Consider the impact of a single nuclear explosion – temperatures higher than the surface of the Sun vaporize everything within tens to hundreds of meters; pressure and shock waves rippling outward at the speed of sound shred buildings; and fissioning uranium or plutonium atoms produce huge amounts of radioactivity. There have been over 2000 nuclear weapons tests, ranging from sub-kiloton to over 50 megatons in yield, since 1945 – more than 1000 of these were American and most of the rest by the Soviet Union. I’ve spoken to people who witnessed nuclear weapons tests – both atmospheric and below-ground – and they all describe something that sounds more like a force of nature than a man-made event. There is general agreement that banning nuclear testing is a good thing – but it might be interesting to look at why that is, and to speculate about what purpose such testing might serve.
At this point I should state explicitly that I am agnostic on the subject of nuclear weapons testing – I can see good points in favor of testing, just as I can see the attraction of a ban – of saying that there will never again be a nuclear explosion on the face of the Earth (or in its depths). As you read this, please keep this in mind so that, if you feel I am making an argument either for or against nuclear weapons testing, you can attribute this to my writing rather than to my preferences! That being said, on with this posting….
The US never bothered to test the nuclear weapon design that was dropped on Hiroshima – the gun-type uranium weapon was considered so fool-proof that there simply wasn’t a need to waste precious U-235 by running a test. But the implosion design used a few days later over Nagasaki was much more complex – that design was tested before it was used in combat to assure ourselves that it would work as designed and, as we all know, the test worked perfectly. In the early days of nuclear weapons we ran tests for two main reasons – to test new weapon designs and to learn about their effects. The first sort of testing is how we learned whether or not the ever-more advanced designs would work – nuclear weapons testing helped us design miniaturized nuclear weapons that can be packed a dozen to a missile, high-yield tritium-boosted and thermonuclear devices, low-yield tactical weapons, and more. Without this testing we would not have had the confidence to trust our national security to a lump of uranium or plutonium. And at the same time, this testing told the Soviet Union that our nuclear weapons worked – that we could indeed rain destruction on them as promised. Without this testing, for all we (and our foes) knew, our nuclear umbrella might just not hold water.
The other reason for the testing – especially in the early years – was simply to see what these weapons would do. How big was the fireball, and what happened to everything inside? How intense was the pressure wave and how did it affect structures? How much radiation was emitted and how far away was it fatal? How did different types of structures hold up and what did this mean for our population in the event of a nuclear war? There were hundreds of questions that needed answered so that we could build our war plans, as well as our civil defense plans, and the only way to answer them was to set off nuclear weapons to see what happened.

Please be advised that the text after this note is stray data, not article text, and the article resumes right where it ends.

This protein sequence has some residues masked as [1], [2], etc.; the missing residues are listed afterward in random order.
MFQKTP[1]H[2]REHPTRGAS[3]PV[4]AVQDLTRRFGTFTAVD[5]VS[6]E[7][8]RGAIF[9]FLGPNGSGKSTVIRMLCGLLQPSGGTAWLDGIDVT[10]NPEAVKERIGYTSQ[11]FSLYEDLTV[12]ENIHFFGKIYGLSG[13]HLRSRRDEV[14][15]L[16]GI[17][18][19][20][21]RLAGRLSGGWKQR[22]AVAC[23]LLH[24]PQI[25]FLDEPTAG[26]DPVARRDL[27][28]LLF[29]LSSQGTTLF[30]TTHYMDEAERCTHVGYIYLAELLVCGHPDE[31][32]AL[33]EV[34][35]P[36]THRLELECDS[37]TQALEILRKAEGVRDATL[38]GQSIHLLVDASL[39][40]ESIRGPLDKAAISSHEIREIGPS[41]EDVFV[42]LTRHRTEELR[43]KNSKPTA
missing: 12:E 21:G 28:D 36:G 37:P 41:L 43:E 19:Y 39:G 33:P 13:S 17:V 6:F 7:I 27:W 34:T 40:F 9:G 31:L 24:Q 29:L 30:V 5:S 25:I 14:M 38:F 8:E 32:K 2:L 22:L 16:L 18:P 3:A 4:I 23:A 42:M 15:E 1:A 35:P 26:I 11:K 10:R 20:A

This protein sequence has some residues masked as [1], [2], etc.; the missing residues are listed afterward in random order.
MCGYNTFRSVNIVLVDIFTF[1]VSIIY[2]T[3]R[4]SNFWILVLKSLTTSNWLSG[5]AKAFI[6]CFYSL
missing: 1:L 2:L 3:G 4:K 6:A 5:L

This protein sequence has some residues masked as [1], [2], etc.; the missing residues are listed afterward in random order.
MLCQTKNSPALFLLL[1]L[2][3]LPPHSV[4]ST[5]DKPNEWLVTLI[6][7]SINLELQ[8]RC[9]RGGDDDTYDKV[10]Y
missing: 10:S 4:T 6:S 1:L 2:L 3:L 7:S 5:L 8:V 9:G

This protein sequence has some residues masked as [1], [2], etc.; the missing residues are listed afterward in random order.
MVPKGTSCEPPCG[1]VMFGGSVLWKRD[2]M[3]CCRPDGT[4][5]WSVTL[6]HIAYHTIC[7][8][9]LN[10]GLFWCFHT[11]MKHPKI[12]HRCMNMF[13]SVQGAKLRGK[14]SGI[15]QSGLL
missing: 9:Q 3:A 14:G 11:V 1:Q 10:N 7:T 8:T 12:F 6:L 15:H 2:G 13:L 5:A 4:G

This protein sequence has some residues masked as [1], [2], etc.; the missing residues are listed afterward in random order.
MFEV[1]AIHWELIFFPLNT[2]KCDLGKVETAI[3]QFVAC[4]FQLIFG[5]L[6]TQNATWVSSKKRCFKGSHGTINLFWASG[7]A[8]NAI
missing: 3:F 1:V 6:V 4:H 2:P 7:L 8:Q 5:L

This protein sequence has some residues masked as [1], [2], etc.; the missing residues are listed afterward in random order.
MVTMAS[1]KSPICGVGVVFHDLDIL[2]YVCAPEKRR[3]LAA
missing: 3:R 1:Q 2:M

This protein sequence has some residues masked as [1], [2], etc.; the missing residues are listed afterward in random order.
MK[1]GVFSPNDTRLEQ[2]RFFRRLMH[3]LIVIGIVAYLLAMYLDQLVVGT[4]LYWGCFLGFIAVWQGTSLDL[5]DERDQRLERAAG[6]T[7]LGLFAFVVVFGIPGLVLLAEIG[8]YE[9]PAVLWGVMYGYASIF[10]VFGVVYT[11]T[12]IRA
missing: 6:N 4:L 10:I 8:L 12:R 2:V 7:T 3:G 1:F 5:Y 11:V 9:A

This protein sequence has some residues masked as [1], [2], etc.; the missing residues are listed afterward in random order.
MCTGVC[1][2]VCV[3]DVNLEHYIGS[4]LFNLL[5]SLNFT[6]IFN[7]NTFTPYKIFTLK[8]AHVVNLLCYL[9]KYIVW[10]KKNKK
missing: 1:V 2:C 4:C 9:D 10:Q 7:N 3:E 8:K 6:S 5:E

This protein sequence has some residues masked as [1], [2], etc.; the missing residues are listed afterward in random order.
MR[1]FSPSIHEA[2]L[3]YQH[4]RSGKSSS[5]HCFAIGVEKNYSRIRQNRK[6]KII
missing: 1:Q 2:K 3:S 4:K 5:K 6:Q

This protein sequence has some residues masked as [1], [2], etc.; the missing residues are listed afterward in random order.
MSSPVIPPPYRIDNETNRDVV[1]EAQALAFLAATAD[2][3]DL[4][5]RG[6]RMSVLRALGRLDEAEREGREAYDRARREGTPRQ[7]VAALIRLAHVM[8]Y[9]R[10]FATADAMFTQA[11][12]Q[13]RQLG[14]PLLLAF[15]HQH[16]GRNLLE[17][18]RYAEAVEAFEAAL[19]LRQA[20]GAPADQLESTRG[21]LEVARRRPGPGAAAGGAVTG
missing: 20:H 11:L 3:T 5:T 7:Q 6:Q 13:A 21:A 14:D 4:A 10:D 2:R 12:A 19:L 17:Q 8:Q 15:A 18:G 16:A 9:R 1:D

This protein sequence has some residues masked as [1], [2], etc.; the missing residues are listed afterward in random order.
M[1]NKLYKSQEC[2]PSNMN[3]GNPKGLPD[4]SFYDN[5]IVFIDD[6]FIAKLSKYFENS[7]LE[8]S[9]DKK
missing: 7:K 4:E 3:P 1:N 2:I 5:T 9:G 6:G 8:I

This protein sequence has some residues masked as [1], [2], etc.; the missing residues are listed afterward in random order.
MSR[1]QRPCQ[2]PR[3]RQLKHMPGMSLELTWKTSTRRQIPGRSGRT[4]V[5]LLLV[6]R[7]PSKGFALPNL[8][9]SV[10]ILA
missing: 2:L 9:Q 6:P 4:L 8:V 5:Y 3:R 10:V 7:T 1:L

Over time, the reasons for nuclear testing changed. The physics of a nuclear weapon design doesn’t change over a half-century – 20 kg of plutonium acts the same now as it did in 1962, and high explosives compress a sphere of plutonium the same as it did then as well. But even if the physics stayed the same the weapons were changing – what happens (for example) to a plutonium warhead after the plutonium has gone through a few decades of radioactive decay? Will the built-up decay products alter the weapon’s characteristics and, if so, will this affect the way we can use them? What about radiation damage to the components of the weapons – will a few decades of alpha, x-ray, and neutron radiation affect the working of the high explosives or electronics? It’s easy to make a guess, but it’s nice to confirm these guesses with an actual test – one of my professors used to say that a beautiful theory could be ruined by a single ugly observation – no matter how good our mathematical models might be, running an actual test is the ground truth.
Having said that, our weapons scientists have created some fantastically sophisticated software to run on the fastest computers in the world. With this software they can run amazingly detailed simulations to try to understand how our nuclear weapons will behave under a variety of conditions. We can calculate to a high degree of precision what should happen under any of a number of conditions – the question is whether or not we feel comfortable with the results of these calculations. And please note – I am not saying that I trust these calculations implicitly and neither am I saying that I don’t trust them. Truth be told, I don’t know enough to have an informed opinion on the matter so anything I can say on this particular matter is opinion, but not necessarily any better an opinion than yours.